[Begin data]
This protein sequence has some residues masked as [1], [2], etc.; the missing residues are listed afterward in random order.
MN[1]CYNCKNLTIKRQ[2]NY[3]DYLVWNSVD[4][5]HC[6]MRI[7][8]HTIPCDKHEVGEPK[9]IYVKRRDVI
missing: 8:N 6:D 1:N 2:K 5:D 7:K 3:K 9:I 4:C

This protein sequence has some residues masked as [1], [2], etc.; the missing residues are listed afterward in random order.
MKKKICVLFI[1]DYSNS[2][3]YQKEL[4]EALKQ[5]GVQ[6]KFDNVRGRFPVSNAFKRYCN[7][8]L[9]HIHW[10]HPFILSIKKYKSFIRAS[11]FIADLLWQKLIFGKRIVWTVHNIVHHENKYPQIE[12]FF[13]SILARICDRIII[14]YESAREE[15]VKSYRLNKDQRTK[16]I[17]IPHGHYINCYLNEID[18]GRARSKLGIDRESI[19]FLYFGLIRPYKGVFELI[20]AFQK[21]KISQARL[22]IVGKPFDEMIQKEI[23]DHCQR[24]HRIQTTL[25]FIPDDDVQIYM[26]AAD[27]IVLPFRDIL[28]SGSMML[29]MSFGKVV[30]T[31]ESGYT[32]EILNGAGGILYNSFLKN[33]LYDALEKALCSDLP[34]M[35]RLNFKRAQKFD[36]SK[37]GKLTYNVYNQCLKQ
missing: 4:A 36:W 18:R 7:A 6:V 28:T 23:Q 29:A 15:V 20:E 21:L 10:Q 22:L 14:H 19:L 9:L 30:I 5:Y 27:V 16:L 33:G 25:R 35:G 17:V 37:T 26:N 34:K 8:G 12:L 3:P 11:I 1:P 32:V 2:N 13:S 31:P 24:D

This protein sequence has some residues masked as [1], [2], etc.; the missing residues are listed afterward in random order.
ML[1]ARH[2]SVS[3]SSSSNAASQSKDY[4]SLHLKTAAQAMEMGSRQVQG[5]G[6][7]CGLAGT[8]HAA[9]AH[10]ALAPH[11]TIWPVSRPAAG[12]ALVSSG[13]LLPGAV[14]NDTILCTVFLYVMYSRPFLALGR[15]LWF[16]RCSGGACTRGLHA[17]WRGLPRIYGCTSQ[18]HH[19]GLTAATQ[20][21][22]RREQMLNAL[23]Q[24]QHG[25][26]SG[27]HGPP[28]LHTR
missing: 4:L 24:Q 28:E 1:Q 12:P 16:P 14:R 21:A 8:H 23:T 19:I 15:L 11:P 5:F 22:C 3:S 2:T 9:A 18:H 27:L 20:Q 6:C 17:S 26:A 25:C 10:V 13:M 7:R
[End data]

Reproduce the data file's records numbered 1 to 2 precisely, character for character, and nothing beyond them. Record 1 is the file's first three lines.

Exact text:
This protein sequence has some residues masked as [1], [2], etc.; the missing residues are listed afterward in random order.
MN[1]CYNCKNLTIKRQ[2]NY[3]DYLVWNSVD[4][5]HC[6]MRI[7][8]HTIPCDKHEVGEPK[9]IYVKRRDVI
missing: 8:N 6:D 1:N 2:K 5:D 7:K 3:K 9:I 4:C

This protein sequence has some residues masked as [1], [2], etc.; the missing residues are listed afterward in random order.
MKKKICVLFI[1]DYSNS[2][3]YQKEL[4]EALKQ[5]GVQ[6]KFDNVRGRFPVSNAFKRYCN[7][8]L[9]HIHW[10]HPFILSIKKYKSFIRAS[11]FIADLLWQKLIFGKRIVWTVHNIVHHENKYPQIE[12]FF[13]SILARICDRIII[14]YESAREE[15]VKSYRLNKDQRTK[16]I[17]IPHGHYINCYLNEID[18]GRARSKLGIDRESI[19]FLYFGLIRPYKGVFELI[20]AFQK[21]KISQARL[22]IVGKPFDEMIQKEI[23]DHCQR[24]HRIQTTL[25]FIPDDDVQIYM[26]AAD[27]IVLPFRDIL[28]SGSMML[29]MSFGKVV[30]T[31]ESGYT[32]EILNGAGGILYNSFLKN[33]LYDALEKALCSDLP[34]M[35]RLNFKRAQKFD[36]SK[37]GKLTYNVYNQCLKQ
missing: 4:A 36:W 18:R 7:A 6:V 28:T 23:Q 29:A 15:V 20:E 21:L 10:Q 22:L 14:H 19:L 9:L 30:I 5:Y 27:V 16:L 33:G 25:R 35:G 17:V 37:T 26:N 34:K 8:G 12:L 3:P 11:I 1:P 32:V 2:N 13:S 31:P 24:D